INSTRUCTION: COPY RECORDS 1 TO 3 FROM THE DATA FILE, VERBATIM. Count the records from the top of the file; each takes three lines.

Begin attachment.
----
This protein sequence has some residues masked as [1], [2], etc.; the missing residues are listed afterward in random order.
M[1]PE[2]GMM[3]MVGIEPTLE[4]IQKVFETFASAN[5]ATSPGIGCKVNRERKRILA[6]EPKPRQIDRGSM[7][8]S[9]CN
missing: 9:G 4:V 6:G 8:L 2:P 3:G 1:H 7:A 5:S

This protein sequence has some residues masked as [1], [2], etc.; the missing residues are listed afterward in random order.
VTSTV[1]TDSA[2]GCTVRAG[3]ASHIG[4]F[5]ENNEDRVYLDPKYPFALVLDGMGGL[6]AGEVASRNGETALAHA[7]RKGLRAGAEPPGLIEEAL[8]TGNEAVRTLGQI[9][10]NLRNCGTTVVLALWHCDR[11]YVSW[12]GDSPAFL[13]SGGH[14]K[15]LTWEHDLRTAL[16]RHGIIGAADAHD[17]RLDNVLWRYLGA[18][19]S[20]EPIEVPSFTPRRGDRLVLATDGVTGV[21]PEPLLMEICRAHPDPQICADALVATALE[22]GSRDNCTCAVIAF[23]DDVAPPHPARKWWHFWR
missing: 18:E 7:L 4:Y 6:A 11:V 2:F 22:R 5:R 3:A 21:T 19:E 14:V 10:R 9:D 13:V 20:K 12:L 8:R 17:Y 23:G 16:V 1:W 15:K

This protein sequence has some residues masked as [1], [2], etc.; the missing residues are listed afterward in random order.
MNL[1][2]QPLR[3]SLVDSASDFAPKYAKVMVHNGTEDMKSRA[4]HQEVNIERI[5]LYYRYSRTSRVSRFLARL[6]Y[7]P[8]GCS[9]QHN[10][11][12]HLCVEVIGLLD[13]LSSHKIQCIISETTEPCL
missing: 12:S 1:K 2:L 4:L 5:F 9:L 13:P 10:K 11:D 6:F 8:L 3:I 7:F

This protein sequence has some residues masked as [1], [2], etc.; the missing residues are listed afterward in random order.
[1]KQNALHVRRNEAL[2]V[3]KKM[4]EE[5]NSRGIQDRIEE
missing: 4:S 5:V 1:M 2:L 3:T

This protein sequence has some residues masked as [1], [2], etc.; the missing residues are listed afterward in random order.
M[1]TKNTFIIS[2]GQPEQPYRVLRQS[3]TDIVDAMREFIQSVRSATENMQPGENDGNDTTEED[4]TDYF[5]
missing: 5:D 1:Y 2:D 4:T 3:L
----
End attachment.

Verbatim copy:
This protein sequence has some residues masked as [1], [2], etc.; the missing residues are listed afterward in random order.
M[1]PE[2]GMM[3]MVGIEPTLE[4]IQKVFETFASAN[5]ATSPGIGCKVNRERKRILA[6]EPKPRQIDRGSM[7][8]S[9]CN
missing: 9:G 4:V 6:G 8:L 2:P 3:G 1:H 7:A 5:S

This protein sequence has some residues masked as [1], [2], etc.; the missing residues are listed afterward in random order.
VTSTV[1]TDSA[2]GCTVRAG[3]ASHIG[4]F[5]ENNEDRVYLDPKYPFALVLDGMGGL[6]AGEVASRNGETALAHA[7]RKGLRAGAEPPGLIEEAL[8]TGNEAVRTLGQI[9][10]NLRNCGTTVVLALWHCDR[11]YVSW[12]GDSPAFL[13]SGGH[14]K[15]LTWEHDLRTAL[16]RHGIIGAADAHD[17]RLDNVLWRYLGA[18][19]S[20]EPIEVPSFTPRRGDRLVLATDGVTGV[21]PEPLLMEICRAHPDPQICADALVATALE[22]GSRDNCTCAVIAF[23]DDVAPPHPARKWWHFWR
missing: 18:E 7:L 4:Y 6:A 11:V 2:F 22:R 5:R 3:A 21:T 19:E 14:V 10:R 9:D 13:V 20:K 12:L 8:R 17:Y 23:G 16:V 1:W 15:K

This protein sequence has some residues masked as [1], [2], etc.; the missing residues are listed afterward in random order.
MNL[1][2]QPLR[3]SLVDSASDFAPKYAKVMVHNGTEDMKSRA[4]HQEVNIERI[5]LYYRYSRTSRVSRFLARL[6]Y[7]P[8]GCS[9]QHN[10][11][12]HLCVEVIGLLD[13]LSSHKIQCIISETTEPCL
missing: 12:S 1:K 2:L 4:L 5:F 9:L 13:P 10:K 11:D 6:F 8:L 3:I 7:F